Six Weeks of Autumn Colour Therapy 2020

Garden, Wellbeing, What's on

Hever Castle Loggia Autumn

celebrating six weeks of AUTUMN colour THERaPY

Colour can impact your mood and wellbeing. This autumn Hever Castle will be exploring colour therapy through a self guided autumn trail through the different areas of the 150 acre grounds. 

For many, autumn is their favourite season; it brings a welcome cooling of the summer’s heat, the fallen leaves provide a delightful carpet to crunch through, the longer shadows delight and slanting light throws a golden hue across the many colours of the season.

Over the next six weeks, during our Autumn Colour event, we will be celebrating the different coloured areas of the grounds and formal gardens at Hever Castle and the health benefits of absorbing the colours in nature. We are lucky to have such an expansive area to explore and to discover the many colours of autumn. 

You can learn more about the healing power of colour this season with an introduction to forest bathing during the Autumn Colour event at Hever Castle, included with a Garden ticket.


Hever Castle autumn

Below is some information on the different effects that colour can have on your mood and wellbeing when introduced into your outdoor space.

Colour Therapy

  • Yellow: uplifting. If it catches the sunlight then the yellow coloured flowers can elevate the mood and bring a smile to the face.
  • Orange: often cited as the most ‘positive’ of colours, orange flowers help boost your confidence and your energy and helps you believe that things are possible.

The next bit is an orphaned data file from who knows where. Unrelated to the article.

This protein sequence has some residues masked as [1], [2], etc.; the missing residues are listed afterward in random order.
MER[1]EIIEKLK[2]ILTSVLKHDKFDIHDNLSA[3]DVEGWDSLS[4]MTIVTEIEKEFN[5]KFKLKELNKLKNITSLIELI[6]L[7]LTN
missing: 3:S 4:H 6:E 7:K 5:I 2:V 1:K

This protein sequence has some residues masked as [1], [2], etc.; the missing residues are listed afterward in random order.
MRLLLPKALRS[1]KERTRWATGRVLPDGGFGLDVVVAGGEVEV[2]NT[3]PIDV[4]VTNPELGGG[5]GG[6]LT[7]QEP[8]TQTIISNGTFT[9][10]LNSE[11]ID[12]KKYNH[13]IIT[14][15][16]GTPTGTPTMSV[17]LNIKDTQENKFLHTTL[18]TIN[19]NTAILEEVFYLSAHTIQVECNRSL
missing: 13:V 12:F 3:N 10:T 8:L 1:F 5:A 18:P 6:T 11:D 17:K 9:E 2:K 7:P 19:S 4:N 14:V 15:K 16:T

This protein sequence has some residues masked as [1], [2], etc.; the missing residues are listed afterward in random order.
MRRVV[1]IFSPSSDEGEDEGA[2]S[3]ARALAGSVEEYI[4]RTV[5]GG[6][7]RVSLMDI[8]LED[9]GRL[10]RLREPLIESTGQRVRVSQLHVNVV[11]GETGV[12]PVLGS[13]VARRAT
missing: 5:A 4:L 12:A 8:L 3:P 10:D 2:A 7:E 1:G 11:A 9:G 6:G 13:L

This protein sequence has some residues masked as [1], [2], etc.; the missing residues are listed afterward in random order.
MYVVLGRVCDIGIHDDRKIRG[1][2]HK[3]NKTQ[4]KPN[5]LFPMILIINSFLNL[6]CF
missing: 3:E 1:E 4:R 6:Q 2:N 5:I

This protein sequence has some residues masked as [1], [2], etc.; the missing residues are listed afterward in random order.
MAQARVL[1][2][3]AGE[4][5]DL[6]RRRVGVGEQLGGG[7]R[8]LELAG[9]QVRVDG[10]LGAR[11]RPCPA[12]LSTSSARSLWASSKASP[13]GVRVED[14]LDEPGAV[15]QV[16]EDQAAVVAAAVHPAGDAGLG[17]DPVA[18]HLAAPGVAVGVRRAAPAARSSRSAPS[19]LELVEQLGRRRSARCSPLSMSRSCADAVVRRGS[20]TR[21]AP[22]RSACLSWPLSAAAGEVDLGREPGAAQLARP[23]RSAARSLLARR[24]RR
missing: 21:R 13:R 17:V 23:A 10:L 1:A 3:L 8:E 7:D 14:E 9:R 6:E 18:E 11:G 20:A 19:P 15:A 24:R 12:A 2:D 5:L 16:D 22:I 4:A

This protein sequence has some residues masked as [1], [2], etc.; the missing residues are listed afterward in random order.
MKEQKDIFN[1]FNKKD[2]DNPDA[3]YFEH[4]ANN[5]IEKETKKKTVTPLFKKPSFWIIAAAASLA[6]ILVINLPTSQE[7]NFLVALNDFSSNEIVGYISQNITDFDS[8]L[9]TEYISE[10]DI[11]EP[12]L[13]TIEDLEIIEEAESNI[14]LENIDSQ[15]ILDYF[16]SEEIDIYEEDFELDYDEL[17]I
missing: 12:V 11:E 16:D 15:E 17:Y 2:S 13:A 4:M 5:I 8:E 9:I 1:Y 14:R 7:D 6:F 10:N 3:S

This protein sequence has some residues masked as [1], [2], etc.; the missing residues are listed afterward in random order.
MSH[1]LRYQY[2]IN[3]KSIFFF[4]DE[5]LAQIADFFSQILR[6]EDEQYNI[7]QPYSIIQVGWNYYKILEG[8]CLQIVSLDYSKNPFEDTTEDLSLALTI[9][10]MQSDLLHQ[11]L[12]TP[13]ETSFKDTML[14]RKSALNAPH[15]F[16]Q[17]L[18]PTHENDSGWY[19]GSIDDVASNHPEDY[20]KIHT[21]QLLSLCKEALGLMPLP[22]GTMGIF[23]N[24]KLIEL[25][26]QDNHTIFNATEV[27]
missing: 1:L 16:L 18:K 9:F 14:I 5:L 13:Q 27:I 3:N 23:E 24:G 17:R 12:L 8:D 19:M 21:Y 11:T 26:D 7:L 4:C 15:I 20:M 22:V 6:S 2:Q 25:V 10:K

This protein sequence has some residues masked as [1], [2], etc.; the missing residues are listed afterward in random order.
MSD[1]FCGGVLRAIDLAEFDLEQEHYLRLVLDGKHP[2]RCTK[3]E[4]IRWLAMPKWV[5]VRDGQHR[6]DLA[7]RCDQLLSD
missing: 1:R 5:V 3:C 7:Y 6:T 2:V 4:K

• White: the ancient colour of purity and cleanliness, white flowers bring a sense of calm to a landscape and help stimulate a feeling of neutrality.
  • Green: scientifically proven as one of the most restful colours on the eye, green plants and colour palettes help clear the mind, are restorative and encourage a sense of composure.
  • Red: Go carefully with red – the colour has been linked to raised heart rates when used as a paint, but if you use it well in the garden it can induce a jolly social feeling.
  • Pink: The ‘pink effect’ is a real phenomena, and exposure to the colour pink can have a calming effect of the nerves and help dispel aggression and alleviate any feelings of neglect.
  • Purple: purple cone flowers, echinacea and the purple palette is linked to royalty (pertinent to Hever!) – giving a regal and superior feeling to a setting, helping to boost a feeling of mystery, romance and luxury.
  • Blue: Introducing blue plants and colour into the garden can help induce a feeling of calm and wellbeing. It’s also linked to the feeling of cold, so if you have a hot courtyard garden, the introduction of blues and whites will really help you cool the space in the summer.

Look out for the following trees and plants when you visit Hever Castle:


  1. Acer ‘Princeton gold’ found on Lake Walk is one of the very best acer’s for providing golden yellow colour in autumn.
  2. Metasequoia glyptostroboides also known as the dawn redwood is a decideuous conifer tree with yellow/brown needles.
  3. Acer platanoides – this yellow beauty can be spied growing close to the Boat House on the shore of the Lake, just beyond the Pavilion Restaurant.
  4. Liriodendron tulipifera – this beautiful ‘tulip tree’ is a vigorous and large specimen with distinctively shaped leaves that turn a buttery-yellow in autumn. The flowers grow to 4cm in length, are tulip-shaped, yellowish-green in colour and marked with orange within. The tree can be found close to the Festival Theatre.
  5. Quercus coccinea or ‘scarlet oak’ can be found growing on Anne Boleyn’s Walk and Lake Walk this tree has yellow/red leaves and perfect acorns which it drops in autumn.